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Natural Gas: A Bridge Fuel — But for How Long?

On Aug. 17, the U.S. Energy Information Administration (EIA) daily update announced that CO2 emissions from natural gas would soon surpass coal. That’s troubling.

Natural gas is viewed as a “bridge fuel,” a transitional resource from carbon intensive coal and petroleum to… well, “to what” still remains the hard part. Renewables will be increasingly important. But in recent years it’s been natural gas that has proved critical both for maintaining adequate electric generation and CO2 reductions. Now, gas-related CO2 emissions are increasing along with the huge quantities of gas being used. What fuels and technologies are standing by to replace natural gas and when will they be ready?

U.S. Department of Energy Secretary Ernest Moniz frequently references this dilemma, emphasizing the need for “blue sky” thinking. In July, speaking to the National Petroleum Council, Moniz said the U.S. needs to be on a “trajectory for deep de-carbonization” by mid-century. For the near-term, 10-15 years, we’re okay, he said, but the longer term demands new, and as yet unavailable, tools.

Moniz is counting on innovation, big-time: deliberate, organized, international, and, critically, richly funded innovation. To that end, Moniz and counterparts from 21 countries formed “Mission Innovation,” a consortium committed to nearly doubling energy R&D funding, from about $15 billion in 2016 to $30 billion per year by 2021. The MI countries met in San Francisco in June to start this ambitious international research agenda.

Last February, President Barack Obama, to support MI’s goals, proposed doubling clean energy R&D, from $6.4 billion in FY 2016 to $12.8 billion in FY 2021. Similarly, the other MI countries are finalizing their contributions. A $30 billion fund means $115.3 million could be spent every working day on clean energy research.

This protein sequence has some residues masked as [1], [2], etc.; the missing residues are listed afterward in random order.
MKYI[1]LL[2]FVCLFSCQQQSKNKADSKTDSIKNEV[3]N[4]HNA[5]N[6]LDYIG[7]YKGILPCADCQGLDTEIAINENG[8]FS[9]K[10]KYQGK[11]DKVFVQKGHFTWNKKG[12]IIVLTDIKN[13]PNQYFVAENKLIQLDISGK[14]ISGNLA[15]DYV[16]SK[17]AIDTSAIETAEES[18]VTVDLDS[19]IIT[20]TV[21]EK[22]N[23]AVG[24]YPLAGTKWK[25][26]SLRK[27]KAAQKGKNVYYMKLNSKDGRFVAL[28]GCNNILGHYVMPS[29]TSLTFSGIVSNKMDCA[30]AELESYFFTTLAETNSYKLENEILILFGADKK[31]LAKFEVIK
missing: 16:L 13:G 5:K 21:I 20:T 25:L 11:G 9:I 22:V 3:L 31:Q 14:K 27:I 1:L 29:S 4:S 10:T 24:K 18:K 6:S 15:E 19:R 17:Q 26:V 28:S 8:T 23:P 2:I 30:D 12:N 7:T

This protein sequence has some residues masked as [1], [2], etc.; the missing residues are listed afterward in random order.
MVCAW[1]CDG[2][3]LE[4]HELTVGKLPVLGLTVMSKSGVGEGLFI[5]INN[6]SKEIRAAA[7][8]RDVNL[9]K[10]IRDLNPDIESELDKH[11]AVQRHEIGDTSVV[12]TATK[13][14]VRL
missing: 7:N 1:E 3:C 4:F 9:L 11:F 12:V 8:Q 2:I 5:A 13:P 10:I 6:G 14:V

There’s more. Bill Gates, along with CEOs from 30 international companies, formed the Breakthrough Energy Coalition (BEC), closely allied with MI, although officially separate. The general idea is that as government R&D progresses, Gates and his team will advance commercialization so that good ideas aren’t left on the shelf.

At the June MI meeting, the ministers endorsed an Enabling Framework, establishing a Steering Committee and four sub-groups: Information Sharing; Innovation Analysis and Road Mapping; Joint Research and Capacity Building; and Business and Investor Engagement.

According to Cathy Khoury, senior communications advisor at Natural Resources Canada, since the June MI meeting, a number of activities have started. For example, the Information Sharing group is “collecting information from all Mission Innovation partners on their energy investments and innovation systems,” she said.

In addition, she said that the Business and Investor Engagement sub-group has scheduled a series of national webinars that present innovation systems to a global audience. India hosts the next webinar on Sept. 14; Canada, Nov. 10. Plans are underway for a possible second Mission Innovation Ministerial Meeting in spring 2017.

Timing is everything with this international brains trust. EIA’s latest Short-Term Energy Outlook projects energy-related CO2 emissions from natural gas to be 10 percent greater than those from coal in 2016. Not a good trend.